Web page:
People are suspicious of a low-price retailer with expensive advertising and the now famous, stickman campaign continues to remind shoppers that everything PAK’nSAVE does, including their advertising, helps keep prices down.

The entertaining and popular advertising helps Kiwis feel great, and smart about their choice. In addition, being New Zealand owned and owner-operated, gives each store a special local connection. New Zealanders like to support Kiwi brands that show they understand them. So, the advertising is overtly and humorously Kiwi, and is a big lasting idea.

What a brand does is as important as what a brand says, so the customer experience will have to be in-sync with the promise. However, this alone will often merely maintain market share, rather than grow it. Winner of the Excellence in Utilities/Communications Marketing Strategy 2022 at last year’s Marketing Awards, Mercury, saw a potential market in customers moving homes. Mercury decided to tap into the world of moving in order to make up the potential loss of 20,000 customers every month.

Around 67 percent of home movers choose to switch energy providers at this time, providing an opportunity for Mercury to work towards retaining more movers and convert more switchers.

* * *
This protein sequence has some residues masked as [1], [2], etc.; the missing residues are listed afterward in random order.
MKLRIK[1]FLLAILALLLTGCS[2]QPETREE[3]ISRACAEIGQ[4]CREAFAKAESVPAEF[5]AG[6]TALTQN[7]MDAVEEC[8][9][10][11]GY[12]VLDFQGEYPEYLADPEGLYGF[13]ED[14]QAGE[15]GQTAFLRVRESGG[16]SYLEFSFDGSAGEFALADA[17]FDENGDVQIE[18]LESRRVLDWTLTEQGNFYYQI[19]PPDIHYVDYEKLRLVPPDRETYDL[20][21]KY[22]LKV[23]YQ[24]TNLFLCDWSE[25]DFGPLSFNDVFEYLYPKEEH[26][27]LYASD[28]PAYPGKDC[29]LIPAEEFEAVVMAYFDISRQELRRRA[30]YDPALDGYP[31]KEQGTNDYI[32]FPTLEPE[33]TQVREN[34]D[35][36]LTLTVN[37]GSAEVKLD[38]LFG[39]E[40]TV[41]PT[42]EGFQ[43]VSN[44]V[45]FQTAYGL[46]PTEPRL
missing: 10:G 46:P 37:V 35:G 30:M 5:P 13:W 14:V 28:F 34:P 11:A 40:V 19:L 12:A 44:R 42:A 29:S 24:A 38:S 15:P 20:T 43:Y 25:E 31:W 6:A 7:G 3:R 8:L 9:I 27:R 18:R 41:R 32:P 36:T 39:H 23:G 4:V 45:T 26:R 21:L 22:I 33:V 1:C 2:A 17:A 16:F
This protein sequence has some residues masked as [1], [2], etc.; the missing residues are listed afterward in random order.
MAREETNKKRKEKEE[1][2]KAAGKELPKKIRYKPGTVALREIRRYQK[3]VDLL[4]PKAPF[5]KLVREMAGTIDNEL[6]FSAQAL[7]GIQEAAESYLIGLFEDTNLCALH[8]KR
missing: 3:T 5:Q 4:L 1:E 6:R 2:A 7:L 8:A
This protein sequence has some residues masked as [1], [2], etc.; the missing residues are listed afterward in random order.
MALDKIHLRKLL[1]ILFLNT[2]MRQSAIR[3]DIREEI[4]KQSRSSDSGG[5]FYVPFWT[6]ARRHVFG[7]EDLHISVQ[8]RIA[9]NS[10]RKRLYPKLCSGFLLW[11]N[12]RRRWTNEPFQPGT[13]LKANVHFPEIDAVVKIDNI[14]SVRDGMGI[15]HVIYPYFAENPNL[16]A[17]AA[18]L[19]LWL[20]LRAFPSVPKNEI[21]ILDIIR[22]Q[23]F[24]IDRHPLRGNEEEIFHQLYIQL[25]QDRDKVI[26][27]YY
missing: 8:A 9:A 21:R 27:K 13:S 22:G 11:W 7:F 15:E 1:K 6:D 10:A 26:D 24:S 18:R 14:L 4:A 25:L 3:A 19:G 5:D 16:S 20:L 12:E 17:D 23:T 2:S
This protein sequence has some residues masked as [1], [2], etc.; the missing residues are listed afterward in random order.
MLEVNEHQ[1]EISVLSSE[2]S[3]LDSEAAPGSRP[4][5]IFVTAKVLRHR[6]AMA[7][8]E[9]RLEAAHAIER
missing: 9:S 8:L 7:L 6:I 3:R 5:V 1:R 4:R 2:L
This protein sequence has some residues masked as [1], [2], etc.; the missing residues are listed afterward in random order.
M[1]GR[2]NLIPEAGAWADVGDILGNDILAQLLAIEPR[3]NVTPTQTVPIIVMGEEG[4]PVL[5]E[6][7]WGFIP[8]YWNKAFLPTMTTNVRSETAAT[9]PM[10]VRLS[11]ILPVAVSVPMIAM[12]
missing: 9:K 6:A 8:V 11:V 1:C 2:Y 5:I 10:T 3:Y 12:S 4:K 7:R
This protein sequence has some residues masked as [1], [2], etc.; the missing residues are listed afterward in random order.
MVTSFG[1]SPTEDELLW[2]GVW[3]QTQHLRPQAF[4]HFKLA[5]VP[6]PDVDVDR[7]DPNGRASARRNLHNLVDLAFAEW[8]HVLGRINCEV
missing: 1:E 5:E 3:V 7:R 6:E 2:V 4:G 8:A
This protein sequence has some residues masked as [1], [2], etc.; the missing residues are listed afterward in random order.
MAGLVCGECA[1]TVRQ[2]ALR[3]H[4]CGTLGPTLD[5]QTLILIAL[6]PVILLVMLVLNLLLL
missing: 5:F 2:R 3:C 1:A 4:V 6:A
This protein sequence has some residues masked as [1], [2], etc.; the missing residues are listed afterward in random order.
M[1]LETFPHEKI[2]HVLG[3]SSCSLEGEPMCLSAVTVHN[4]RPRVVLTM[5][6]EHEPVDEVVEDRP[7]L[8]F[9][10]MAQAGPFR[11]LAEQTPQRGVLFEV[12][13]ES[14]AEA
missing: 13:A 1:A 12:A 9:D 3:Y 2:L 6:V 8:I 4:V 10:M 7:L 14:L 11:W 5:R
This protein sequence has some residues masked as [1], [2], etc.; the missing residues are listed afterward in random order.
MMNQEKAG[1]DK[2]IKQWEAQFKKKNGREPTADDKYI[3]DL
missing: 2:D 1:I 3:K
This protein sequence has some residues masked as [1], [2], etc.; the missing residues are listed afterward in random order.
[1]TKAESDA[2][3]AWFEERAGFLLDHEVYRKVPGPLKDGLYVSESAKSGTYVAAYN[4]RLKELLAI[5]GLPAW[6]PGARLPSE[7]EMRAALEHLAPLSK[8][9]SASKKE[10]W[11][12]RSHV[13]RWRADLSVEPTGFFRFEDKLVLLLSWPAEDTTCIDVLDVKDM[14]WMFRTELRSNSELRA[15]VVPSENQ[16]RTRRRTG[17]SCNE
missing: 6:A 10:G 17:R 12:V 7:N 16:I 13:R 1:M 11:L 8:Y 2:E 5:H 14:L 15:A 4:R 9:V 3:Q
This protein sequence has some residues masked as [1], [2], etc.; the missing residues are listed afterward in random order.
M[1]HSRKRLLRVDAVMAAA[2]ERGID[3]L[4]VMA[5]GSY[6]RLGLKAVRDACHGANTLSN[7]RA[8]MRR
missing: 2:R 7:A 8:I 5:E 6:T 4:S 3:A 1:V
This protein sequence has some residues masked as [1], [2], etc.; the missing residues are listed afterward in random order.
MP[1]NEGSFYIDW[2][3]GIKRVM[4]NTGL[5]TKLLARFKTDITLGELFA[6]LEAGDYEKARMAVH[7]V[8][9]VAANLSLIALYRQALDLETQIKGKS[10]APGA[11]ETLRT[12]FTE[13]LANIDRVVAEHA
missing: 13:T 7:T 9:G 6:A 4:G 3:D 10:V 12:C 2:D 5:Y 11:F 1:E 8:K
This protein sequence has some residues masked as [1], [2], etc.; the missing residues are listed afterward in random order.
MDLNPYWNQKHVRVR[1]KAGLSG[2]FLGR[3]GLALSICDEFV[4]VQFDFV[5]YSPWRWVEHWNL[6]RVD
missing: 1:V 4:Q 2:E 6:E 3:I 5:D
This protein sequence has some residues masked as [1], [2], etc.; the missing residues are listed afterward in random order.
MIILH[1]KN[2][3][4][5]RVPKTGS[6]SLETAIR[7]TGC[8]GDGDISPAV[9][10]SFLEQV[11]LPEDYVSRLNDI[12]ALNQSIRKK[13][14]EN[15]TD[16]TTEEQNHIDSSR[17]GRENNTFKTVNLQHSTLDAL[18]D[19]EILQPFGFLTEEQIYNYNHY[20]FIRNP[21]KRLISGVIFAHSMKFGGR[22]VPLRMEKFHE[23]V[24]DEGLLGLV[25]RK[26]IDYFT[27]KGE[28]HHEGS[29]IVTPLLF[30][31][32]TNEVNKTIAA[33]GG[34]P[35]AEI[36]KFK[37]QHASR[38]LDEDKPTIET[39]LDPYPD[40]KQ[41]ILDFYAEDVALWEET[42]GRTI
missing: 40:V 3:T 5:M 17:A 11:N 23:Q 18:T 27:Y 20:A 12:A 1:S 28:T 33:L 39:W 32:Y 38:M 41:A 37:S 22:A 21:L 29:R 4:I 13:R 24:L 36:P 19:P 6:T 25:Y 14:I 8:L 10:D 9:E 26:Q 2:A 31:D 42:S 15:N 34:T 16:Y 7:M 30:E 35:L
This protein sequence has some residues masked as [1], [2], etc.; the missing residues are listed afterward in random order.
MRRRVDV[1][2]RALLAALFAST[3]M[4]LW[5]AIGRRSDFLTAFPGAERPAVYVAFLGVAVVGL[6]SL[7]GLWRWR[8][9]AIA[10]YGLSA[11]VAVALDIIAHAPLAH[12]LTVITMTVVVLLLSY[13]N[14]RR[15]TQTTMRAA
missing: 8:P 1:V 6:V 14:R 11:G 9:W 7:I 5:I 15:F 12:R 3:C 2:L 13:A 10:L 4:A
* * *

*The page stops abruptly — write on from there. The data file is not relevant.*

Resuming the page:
The ‘Mercury Movers’ campaign launched with an offer to clean homes and using data, Mercury was able to split customers between genuine movers and property watchers. They offered $250 off house cleaning and truck rental when customers chose to move with them. 

For the first time in five years, Mercury was able to see a positive customer growth, ending the campaign with more than half of acquired movers on contract.

Another local example of acquisition in hard times was the creation by Xero of its content hub with practical tips and resources to educate small and medium businesses with information that would make a significant difference to their business practices.

Increasing the value of existing customers is probably the go-to strategy for those marketers battling to win new customers against more heavily funded competitors. This is the position facing market latecomer 2degrees. A key focus of 2degrees commercial strategy is growing margin through data monetisation. The telco managed to deliver value through its Perks loyalty programme, achieving its key objectives of ARPU (average revenue per unit) growth, loyalty, and churn management.

‘Mercury Movers’ saw positive customer growth.